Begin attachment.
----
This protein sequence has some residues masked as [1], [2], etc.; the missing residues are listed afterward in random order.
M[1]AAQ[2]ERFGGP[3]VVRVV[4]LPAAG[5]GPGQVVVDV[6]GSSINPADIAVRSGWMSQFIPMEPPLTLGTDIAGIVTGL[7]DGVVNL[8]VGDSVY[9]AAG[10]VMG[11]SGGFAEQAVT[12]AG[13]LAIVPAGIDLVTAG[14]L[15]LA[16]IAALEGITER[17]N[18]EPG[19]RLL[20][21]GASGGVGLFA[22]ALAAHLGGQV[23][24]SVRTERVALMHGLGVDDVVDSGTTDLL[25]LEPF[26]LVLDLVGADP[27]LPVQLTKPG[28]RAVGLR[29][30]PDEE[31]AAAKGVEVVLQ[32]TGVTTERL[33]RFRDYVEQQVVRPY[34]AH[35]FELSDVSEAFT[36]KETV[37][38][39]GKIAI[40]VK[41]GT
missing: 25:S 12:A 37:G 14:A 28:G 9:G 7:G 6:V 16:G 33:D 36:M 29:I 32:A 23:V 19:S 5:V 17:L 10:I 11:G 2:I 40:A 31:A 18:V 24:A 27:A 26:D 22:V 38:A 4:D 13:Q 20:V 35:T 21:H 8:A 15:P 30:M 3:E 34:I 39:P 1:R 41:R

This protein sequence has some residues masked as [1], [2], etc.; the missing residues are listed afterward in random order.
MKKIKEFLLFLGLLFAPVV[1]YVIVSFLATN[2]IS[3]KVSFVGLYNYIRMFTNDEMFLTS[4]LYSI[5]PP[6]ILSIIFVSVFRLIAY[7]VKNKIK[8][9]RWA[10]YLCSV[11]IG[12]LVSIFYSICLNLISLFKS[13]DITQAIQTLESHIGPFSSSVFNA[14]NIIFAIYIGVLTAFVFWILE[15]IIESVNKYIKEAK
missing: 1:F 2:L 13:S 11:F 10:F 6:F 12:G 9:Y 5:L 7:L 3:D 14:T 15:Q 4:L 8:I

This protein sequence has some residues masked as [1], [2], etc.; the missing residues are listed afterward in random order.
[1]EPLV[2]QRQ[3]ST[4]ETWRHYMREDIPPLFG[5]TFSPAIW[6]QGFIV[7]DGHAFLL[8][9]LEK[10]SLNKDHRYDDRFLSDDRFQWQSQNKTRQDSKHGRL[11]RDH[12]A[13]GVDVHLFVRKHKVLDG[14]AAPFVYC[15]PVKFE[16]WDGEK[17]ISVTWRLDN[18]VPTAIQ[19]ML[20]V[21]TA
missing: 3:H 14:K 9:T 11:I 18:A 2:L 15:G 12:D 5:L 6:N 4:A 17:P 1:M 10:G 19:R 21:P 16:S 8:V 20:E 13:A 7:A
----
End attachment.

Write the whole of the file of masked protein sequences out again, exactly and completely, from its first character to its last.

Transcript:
This protein sequence has some residues masked as [1], [2], etc.; the missing residues are listed afterward in random order.
M[1]AAQ[2]ERFGGP[3]VVRVV[4]LPAAG[5]GPGQVVVDV[6]GSSINPADIAVRSGWMSQFIPMEPPLTLGTDIAGIVTGL[7]DGVVNL[8]VGDSVY[9]AAG[10]VMG[11]SGGFAEQAVT[12]AG[13]LAIVPAGIDLVTAG[14]L[15]LA[16]IAALEGITER[17]N[18]EPG[19]RLL[20][21]GASGGVGLFA[22]ALAAHLGGQV[23][24]SVRTERVALMHGLGVDDVVDSGTTDLL[25]LEPF[26]LVLDLVGADP[27]LPVQLTKPG[28]RAVGLR[29][30]PDEE[31]AAAKGVEVVLQ[32]TGVTTERL[33]RFRDYVEQQVVRPY[34]AH[35]FELSDVSEAFT[36]KETV[37][38][39]GKIAI[40]VK[41]GT
missing: 25:S 12:A 37:G 14:A 28:G 9:G 7:G 6:V 16:G 33:D 36:M 29:I 32:A 23:V 19:S 5:V 17:L 10:I 11:G 2:I 40:A 31:A 18:V 24:A 27:A 26:D 22:V 38:A 4:D 13:Q 20:V 35:T 21:H 8:A 15:P 30:M 3:E 34:I 39:P 1:R 41:R

This protein sequence has some residues masked as [1], [2], etc.; the missing residues are listed afterward in random order.
MKKIKEFLLFLGLLFAPVV[1]YVIVSFLATN[2]IS[3]KVSFVGLYNYIRMFTNDEMFLTS[4]LYSI[5]PP[6]ILSIIFVSVFRLIAY[7]VKNKIK[8][9]RWA[10]YLCSV[11]IG[12]LVSIFYSICLNLISLFKS[13]DITQAIQTLESHIGPFSSSVFNA[14]NIIFAIYIGVLTAFVFWILE[15]IIESVNKYIKEAK
missing: 1:F 2:L 13:S 11:F 10:F 6:F 12:G 9:Y 5:L 7:L 3:D 14:T 15:Q 4:L 8:I

This protein sequence has some residues masked as [1], [2], etc.; the missing residues are listed afterward in random order.
[1]EPLV[2]QRQ[3]ST[4]ETWRHYMREDIPPLFG[5]TFSPAIW[6]QGFIV[7]DGHAFLL[8][9]LEK[10]SLNKDHRYDDRFLSDDRFQWQSQNKTRQDSKHGRL[11]RDH[12]A[13]GVDVHLFVRKHKVLDG[14]AAPFVYC[15]PVKFE[16]WDGEK[17]ISVTWRLDN[18]VPTAIQ[19]ML[20]V[21]TA
missing: 3:H 14:K 9:T 11:I 18:A 2:L 15:G 12:D 5:L 6:N 4:A 17:P 1:M 10:G 19:R 21:P 16:S 8:V 20:E 13:A 7:A